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Views on news

This week marks National Newspaper Week
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This week across Canada is National Newspaper Week. It’s a mass awareness campaign that recognizes journalists strive to produce credible, factual news in a timely manner.

We accept trusted news as a cornerstone of democracy and journalists are proud of the critical role they play. But it’s also an opportunity for a bit of tongue-in-cheek chest thumping.

During the last few years, claims of fake news and disinformation have filtered into newspapers and social media platforms, creating uncertainty among readers.

RELATED: Newspapers matter

Instead of posing questions to high-profile individuals or other media pundits, the Gazette opted to ask people on the street their opinions on where the industry is marching.

In our quick interviews, no restrictions were placed on individuals. However, it was important to know that for us “news” referred to every topic in a paper from current political events, sports and entertainment to health, food, car talk and lifestyle.

Below are the viewpoints of our residents.

Lauren van Keulen

Self-employed owner of DogDog Goose

Q. Do you read newspapers?

A. Not a hard copy. I typically follow links that pop up on my social media or read things sent by my friends.

Q. What topics do you enjoy?

A. Current events, important events in politics, arts, entertainment.

Q. Where are newspapers going?

A. It’s hard to say. Everything is digital content whether it’s online or not. Online information is instant and so if you travel across the world, you can easily access information from St. Albert. It’s so much easier. My husband is very tech savvy and he reads the news every morning on his phone before he gets out of bed.

Q. Would you consider subscribing to a newspaper?

A. If hard copy goes the way of the phone book, that same information can be accessed online, so it just means the way it’s published will change.

Barry Breadner

Retired

Q. Do you read newspapers?

A. Yes. It’s probably out of habit because of the way I grew up. Today I also get news on my tablet and computer and I’m finding a huge volume online. I pick about one out of three to read.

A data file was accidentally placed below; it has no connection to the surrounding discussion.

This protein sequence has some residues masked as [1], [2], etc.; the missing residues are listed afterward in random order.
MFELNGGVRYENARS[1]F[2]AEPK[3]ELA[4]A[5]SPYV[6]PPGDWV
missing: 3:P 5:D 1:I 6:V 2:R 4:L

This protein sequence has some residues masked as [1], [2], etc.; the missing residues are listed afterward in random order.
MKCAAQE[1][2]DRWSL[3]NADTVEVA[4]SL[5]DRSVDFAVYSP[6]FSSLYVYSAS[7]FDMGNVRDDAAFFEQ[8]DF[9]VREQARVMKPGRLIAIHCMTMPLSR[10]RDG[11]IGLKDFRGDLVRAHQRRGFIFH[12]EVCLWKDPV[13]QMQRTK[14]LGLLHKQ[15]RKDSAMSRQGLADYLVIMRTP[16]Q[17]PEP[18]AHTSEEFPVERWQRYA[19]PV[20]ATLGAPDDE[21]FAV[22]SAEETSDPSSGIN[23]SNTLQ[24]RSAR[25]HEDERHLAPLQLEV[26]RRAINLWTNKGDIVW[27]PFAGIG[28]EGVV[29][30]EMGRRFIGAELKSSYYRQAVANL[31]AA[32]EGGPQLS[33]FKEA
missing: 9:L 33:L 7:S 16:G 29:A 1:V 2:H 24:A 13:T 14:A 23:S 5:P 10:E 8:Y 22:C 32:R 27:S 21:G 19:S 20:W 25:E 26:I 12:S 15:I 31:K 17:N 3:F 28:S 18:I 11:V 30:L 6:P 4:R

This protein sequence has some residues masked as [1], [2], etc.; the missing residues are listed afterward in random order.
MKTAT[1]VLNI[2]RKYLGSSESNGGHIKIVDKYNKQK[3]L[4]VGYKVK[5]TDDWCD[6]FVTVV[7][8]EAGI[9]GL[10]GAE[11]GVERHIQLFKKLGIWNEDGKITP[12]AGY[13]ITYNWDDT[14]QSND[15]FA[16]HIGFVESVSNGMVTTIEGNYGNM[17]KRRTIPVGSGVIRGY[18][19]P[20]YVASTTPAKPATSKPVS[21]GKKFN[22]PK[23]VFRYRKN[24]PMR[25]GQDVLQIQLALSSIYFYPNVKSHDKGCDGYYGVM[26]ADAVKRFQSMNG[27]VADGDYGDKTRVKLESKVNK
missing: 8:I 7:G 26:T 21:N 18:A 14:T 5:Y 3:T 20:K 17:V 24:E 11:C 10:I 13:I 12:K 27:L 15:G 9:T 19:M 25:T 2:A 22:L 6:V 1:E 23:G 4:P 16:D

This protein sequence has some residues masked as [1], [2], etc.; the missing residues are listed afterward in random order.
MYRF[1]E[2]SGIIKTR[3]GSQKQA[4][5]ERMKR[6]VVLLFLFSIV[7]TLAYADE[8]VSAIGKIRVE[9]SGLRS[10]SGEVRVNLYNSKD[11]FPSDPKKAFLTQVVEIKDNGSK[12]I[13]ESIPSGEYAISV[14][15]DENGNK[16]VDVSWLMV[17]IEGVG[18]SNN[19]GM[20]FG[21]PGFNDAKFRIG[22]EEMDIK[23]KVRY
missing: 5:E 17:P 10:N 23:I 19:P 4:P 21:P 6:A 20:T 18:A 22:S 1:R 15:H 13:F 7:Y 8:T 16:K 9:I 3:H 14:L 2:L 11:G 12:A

Q. What topics interest you?

A. I’m interested in reading the more political or economic. I like to read the Edmonton Journal’s different columnists – Andrew Coyne and John Ivison. On the Internet I read the National Post and my favourite for international news is The Economist. And I read the St. Albert Gazette for local news.

Marty Hunt

Retired

Q. Do you read newspapers?

A. Yes and I watch the news on TV for backup. I read the newspaper every morning from cover to cover even though it’s getting thinner and thinner.

Q. What is your favourite section?

A. I’m a hockey guy. I read sports first and go back to the first section. I get a kick out of the puzzles and it helps to wake up the grey matter.

Q. Would you consider moving to a more digital format?

A. Right now I’m strictly a newspaper and TV guy. But if the newspaper keeps getting smaller, I’ll probably get my news off the computer.

Laurianne Douville

Retired

Q. How do you access news?

A. From the Journal and TV. For local and Canadian content I prefer the Journal, but for world news I like CNN.

Q. Do you use other information providers?

A. I go on the Internet quite a bit for recipes, music, this, that and the other thing.

Q. Why do you enjoy reading print copies?

A. I’m a reader. I love books and I love newspapers. Some people don’t like holding books. I do like holding books and newspapers. They feel more comfortable, more personal.

Q. Where do you see the industry progressing?

A. Newspapers are getting smaller and smaller. Just a few years ago, they were bigger. People right now get a lot of information from the Internet, but I hope newspapers don’t die out.


Anna Borowiecki

About the Author: Anna Borowiecki

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